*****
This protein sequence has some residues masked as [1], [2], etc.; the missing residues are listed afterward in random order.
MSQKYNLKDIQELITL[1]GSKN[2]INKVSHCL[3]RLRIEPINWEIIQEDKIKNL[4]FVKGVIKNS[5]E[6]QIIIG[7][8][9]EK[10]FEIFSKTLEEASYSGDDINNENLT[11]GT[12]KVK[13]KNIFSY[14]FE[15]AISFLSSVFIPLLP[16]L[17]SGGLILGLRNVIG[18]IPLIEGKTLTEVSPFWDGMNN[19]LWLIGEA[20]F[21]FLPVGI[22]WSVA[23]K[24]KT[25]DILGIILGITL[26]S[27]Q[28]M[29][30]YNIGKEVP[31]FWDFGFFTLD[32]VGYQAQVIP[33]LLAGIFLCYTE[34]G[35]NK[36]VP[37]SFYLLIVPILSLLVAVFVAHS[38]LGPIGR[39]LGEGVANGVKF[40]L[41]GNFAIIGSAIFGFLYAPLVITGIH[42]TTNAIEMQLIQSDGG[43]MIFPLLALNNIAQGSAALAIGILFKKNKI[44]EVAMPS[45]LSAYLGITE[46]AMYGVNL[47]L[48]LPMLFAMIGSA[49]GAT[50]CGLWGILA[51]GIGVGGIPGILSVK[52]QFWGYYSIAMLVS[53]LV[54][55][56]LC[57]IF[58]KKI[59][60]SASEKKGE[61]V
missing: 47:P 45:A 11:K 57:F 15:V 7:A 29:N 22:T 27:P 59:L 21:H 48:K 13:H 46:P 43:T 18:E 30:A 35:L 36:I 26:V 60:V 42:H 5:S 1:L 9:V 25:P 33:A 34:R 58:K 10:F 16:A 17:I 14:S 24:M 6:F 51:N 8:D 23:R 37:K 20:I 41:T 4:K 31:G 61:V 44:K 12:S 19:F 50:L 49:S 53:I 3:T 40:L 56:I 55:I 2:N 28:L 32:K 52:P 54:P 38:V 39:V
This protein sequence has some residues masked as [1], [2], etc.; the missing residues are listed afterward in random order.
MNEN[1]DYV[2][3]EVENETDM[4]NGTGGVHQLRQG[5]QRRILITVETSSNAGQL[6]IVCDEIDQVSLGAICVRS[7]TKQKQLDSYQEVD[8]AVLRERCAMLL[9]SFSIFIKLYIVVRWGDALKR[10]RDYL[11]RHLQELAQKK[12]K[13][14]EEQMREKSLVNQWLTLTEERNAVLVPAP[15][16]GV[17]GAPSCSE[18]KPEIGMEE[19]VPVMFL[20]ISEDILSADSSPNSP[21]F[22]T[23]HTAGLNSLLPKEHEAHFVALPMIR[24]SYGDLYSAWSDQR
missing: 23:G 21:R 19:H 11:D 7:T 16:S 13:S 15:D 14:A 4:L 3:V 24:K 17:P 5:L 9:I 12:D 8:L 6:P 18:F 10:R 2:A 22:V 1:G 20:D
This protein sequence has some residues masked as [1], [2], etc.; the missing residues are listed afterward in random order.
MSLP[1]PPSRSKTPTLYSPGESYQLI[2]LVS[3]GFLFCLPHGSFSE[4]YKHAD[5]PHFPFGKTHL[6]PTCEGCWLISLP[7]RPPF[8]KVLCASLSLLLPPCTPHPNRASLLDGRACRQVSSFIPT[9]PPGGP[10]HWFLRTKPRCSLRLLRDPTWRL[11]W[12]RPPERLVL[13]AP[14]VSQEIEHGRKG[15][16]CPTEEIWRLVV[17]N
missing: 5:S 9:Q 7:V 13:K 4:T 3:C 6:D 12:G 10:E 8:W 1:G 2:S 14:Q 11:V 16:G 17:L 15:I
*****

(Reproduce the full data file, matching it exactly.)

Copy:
This protein sequence has some residues masked as [1], [2], etc.; the missing residues are listed afterward in random order.
MSQKYNLKDIQELITL[1]GSKN[2]INKVSHCL[3]RLRIEPINWEIIQEDKIKNL[4]FVKGVIKNS[5]E[6]QIIIG[7][8][9]EK[10]FEIFSKTLEEASYSGDDINNENLT[11]GT[12]KVK[13]KNIFSY[14]FE[15]AISFLSSVFIPLLP[16]L[17]SGGLILGLRNVIG[18]IPLIEGKTLTEVSPFWDGMNN[19]LWLIGEA[20]F[21]FLPVGI[22]WSVA[23]K[24]KT[25]DILGIILGITL[26]S[27]Q[28]M[29][30]YNIGKEVP[31]FWDFGFFTLD[32]VGYQAQVIP[33]LLAGIFLCYTE[34]G[35]NK[36]VP[37]SFYLLIVPILSLLVAVFVAHS[38]LGPIGR[39]LGEGVANGVKF[40]L[41]GNFAIIGSAIFGFLYAPLVITGIH[42]TTNAIEMQLIQSDGG[43]MIFPLLALNNIAQGSAALAIGILFKKNKI[44]EVAMPS[45]LSAYLGITE[46]AMYGVNL[47]L[48]LPMLFAMIGSA[49]GAT[50]CGLWGILA[51]GIGVGGIPGILSVK[52]QFWGYYSIAMLVS[53]LV[54][55][56]LC[57]IF[58]KKI[59][60]SASEKKGE[61]V
missing: 47:P 45:A 11:K 57:F 15:V 7:A 29:N 22:T 27:P 59:L 21:H 48:K 13:H 46:P 43:T 18:E 30:A 35:L 36:I 26:V 60:V 42:H 5:S 1:L 9:V 25:P 33:A 34:R 58:K 10:F 16:A 17:I 14:S 24:M 6:F 51:N 8:D 23:R 37:K 20:I 41:T 4:K 31:G 61:V 44:K 12:S 19:F 50:L 49:S 53:I 3:T 40:L 56:I 55:I 2:N 28:L 32:K 52:P 54:P 38:V 39:V
This protein sequence has some residues masked as [1], [2], etc.; the missing residues are listed afterward in random order.
MNEN[1]DYV[2][3]EVENETDM[4]NGTGGVHQLRQG[5]QRRILITVETSSNAGQL[6]IVCDEIDQVSLGAICVRS[7]TKQKQLDSYQEVD[8]AVLRERCAMLL[9]SFSIFIKLYIVVRWGDALKR[10]RDYL[11]RHLQELAQKK[12]K[13][14]EEQMREKSLVNQWLTLTEERNAVLVPAP[15][16]GV[17]GAPSCSE[18]KPEIGMEE[19]VPVMFL[20]ISEDILSADSSPNSP[21]F[22]T[23]HTAGLNSLLPKEHEAHFVALPMIR[24]SYGDLYSAWSDQR
missing: 23:G 21:R 19:H 11:D 7:T 16:S 13:S 15:D 14:A 4:L 3:V 24:K 17:P 5:L 9:I 12:D 8:L 6:P 18:F 10:R 2:A 22:V 1:G 20:D
This protein sequence has some residues masked as [1], [2], etc.; the missing residues are listed afterward in random order.
MSLP[1]PPSRSKTPTLYSPGESYQLI[2]LVS[3]GFLFCLPHGSFSE[4]YKHAD[5]PHFPFGKTHL[6]PTCEGCWLISLP[7]RPPF[8]KVLCASLSLLLPPCTPHPNRASLLDGRACRQVSSFIPT[9]PPGGP[10]HWFLRTKPRCSLRLLRDPTWRL[11]W[12]RPPERLVL[13]AP[14]VSQEIEHGRKG[15][16]CPTEEIWRLVV[17]N
missing: 5:S 9:Q 7:V 13:K 4:T 3:C 6:D 12:G 10:E 8:W 1:G 2:S 14:Q 11:V 16:G 17:L 15:I